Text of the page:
Black Maternal Health Week: Data reveals women of color continue to face preventable dangers during childbirth

In 2022, Tara Rosenblum exposed data revealing the tri-state as one of the most dangerous places in America for women of color to give birth.

Lee Danuff and Tara Rosenblum

Apr 17, 2024, 10:46 PM

Updated 32 days ago

Share:

Women of color continue to face preventable dangers during childbirth, according to the latest data.
In 2022, the Turn To Tara Team exposed data revealing the tri-state as one of the most dangerous places in America for women of color to give birth.
Black mothers in the U.S. are three times more likely to die in childbirth than white women and 12 times more likely in New York City.
News 12's coverage was followed by even more publicity and funding to tackle the problem.
Has anything changed in two years?
The Turn To Tara Team obtained the latest data from the Centers for Disease Control and Prevention, just ahead of Black Maternal Health Week.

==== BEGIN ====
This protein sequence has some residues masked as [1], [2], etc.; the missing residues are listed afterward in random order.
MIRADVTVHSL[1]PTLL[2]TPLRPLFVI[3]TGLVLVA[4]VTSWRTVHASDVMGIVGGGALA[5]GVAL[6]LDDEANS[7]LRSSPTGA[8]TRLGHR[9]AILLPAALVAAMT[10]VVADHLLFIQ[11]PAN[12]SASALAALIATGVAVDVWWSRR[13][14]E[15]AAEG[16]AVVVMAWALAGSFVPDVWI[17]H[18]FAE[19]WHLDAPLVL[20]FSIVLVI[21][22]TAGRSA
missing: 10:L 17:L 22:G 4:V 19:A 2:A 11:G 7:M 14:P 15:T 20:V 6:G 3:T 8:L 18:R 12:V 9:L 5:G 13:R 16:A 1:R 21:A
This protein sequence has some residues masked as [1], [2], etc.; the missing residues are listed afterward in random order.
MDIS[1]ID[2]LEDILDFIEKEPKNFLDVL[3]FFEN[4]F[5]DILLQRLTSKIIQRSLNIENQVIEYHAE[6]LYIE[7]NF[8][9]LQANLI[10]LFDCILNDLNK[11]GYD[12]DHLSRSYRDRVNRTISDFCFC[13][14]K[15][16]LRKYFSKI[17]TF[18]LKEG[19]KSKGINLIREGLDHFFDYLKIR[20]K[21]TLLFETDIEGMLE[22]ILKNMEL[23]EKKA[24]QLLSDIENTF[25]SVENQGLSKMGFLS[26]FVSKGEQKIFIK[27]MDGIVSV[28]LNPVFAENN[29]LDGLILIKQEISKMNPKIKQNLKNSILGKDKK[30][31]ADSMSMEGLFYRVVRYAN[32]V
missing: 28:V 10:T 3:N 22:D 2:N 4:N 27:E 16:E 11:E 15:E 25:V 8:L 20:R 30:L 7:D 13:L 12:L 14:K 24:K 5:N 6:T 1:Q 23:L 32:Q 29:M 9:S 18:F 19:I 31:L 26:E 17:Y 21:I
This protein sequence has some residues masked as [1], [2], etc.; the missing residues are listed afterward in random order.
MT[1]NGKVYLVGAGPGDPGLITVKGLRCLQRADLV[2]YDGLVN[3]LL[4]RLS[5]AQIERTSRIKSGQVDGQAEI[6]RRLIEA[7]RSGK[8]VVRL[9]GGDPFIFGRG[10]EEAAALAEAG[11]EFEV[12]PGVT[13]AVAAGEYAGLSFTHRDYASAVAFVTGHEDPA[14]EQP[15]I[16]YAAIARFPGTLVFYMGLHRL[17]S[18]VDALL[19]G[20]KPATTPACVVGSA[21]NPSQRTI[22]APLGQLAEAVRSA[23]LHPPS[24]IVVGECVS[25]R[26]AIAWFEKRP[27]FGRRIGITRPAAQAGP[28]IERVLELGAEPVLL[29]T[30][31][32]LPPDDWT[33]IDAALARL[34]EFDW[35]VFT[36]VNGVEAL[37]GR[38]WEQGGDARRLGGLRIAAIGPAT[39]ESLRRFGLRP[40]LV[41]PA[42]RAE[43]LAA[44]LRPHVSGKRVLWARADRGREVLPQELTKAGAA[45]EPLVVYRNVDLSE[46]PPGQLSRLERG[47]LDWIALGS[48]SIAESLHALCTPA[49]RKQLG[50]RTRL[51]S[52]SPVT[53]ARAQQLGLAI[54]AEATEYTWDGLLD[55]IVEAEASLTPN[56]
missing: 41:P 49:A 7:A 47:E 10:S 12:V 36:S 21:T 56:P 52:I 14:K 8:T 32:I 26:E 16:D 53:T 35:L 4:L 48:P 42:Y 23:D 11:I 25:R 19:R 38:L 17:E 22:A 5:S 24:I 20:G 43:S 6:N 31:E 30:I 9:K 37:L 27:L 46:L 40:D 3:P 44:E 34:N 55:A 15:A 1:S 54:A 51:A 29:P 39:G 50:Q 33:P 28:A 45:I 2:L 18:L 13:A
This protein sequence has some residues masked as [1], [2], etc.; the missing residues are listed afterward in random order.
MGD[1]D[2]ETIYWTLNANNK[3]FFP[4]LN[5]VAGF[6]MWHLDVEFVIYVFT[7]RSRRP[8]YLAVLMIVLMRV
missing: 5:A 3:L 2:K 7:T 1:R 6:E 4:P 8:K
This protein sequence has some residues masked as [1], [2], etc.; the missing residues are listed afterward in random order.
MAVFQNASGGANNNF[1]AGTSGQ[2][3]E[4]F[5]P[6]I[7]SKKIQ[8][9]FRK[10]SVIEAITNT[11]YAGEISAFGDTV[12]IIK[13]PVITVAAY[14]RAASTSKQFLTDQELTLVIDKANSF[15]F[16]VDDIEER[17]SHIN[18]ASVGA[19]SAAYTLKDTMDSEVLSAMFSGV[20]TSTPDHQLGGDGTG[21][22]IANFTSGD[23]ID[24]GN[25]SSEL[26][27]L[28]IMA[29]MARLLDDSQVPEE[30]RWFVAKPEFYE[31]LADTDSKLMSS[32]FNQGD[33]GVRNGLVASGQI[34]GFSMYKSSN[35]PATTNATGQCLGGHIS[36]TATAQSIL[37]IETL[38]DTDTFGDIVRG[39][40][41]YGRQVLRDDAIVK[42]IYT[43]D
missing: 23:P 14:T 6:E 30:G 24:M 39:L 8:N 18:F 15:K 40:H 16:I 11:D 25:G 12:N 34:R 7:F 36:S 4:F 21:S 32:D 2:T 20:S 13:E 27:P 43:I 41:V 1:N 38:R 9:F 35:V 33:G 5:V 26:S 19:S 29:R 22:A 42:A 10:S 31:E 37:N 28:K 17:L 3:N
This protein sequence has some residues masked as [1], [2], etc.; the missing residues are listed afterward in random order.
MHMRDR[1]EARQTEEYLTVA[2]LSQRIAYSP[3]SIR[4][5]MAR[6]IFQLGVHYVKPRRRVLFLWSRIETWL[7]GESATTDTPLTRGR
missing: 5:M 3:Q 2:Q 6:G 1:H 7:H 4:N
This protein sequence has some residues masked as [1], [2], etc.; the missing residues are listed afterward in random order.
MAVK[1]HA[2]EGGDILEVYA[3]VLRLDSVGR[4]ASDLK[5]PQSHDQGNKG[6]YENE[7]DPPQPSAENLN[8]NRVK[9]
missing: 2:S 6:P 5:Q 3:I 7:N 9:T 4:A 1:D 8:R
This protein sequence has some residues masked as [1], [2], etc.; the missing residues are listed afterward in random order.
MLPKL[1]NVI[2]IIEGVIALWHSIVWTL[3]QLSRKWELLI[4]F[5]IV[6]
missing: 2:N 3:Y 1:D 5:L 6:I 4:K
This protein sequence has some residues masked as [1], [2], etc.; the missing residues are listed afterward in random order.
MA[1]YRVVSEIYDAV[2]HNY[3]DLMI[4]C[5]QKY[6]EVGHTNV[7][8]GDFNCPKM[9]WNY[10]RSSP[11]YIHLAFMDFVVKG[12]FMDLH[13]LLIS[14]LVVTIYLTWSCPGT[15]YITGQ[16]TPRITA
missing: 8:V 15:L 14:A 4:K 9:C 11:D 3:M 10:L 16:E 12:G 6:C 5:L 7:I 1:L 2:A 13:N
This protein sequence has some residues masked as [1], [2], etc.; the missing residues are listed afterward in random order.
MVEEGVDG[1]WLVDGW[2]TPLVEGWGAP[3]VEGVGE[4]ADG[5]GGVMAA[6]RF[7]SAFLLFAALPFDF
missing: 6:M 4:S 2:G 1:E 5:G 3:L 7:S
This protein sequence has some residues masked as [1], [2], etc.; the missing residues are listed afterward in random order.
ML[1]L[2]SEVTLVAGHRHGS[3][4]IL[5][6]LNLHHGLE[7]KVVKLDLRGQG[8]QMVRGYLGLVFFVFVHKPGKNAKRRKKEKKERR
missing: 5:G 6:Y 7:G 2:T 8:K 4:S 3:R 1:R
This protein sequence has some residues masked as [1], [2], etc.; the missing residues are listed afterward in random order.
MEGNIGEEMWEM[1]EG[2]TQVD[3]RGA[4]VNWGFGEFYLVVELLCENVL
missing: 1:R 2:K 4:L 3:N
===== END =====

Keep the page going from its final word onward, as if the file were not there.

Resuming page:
The data shows Black women are still disproportionately dying during childbirth and facing fatal pregnancy-related complications - three times more often than white mothers do.
It's a complex crisis that many advocates believe is the result of structural racism and discrimination in health care.
"It's a public health crisis and we can do better locally, nationally and globally," says Cheryl Brannan, of Sister To Sister International. "Why do Black women need to die at these rates? Why do our children need to die at these rates?"
Brannan is fighting to change the data. She created the Westchester Black Maternal and Child Center of Excellence to bring government, nonprofit and faith-based leaders all under one roof.
They have already organized town hall-style meetings and earmarked more than $1 million to tackle the crisis in their first year.
"Since we have everyone coming together it's collaborative it's using collective impact and that is what helps the making difference we are not working in silos," says Brannan.
A Long Island group called the Birth Justice Warriors is also on a mission to make sure pregnant women of color understand their health options before, during and after childbirth.
"My job and everyone's job is to try and advocate for our patients and let them know that they are the champions of their health," says Dr. Sandy Dorcelus, OBGYN at NYU Langone Hospital.


More from News 12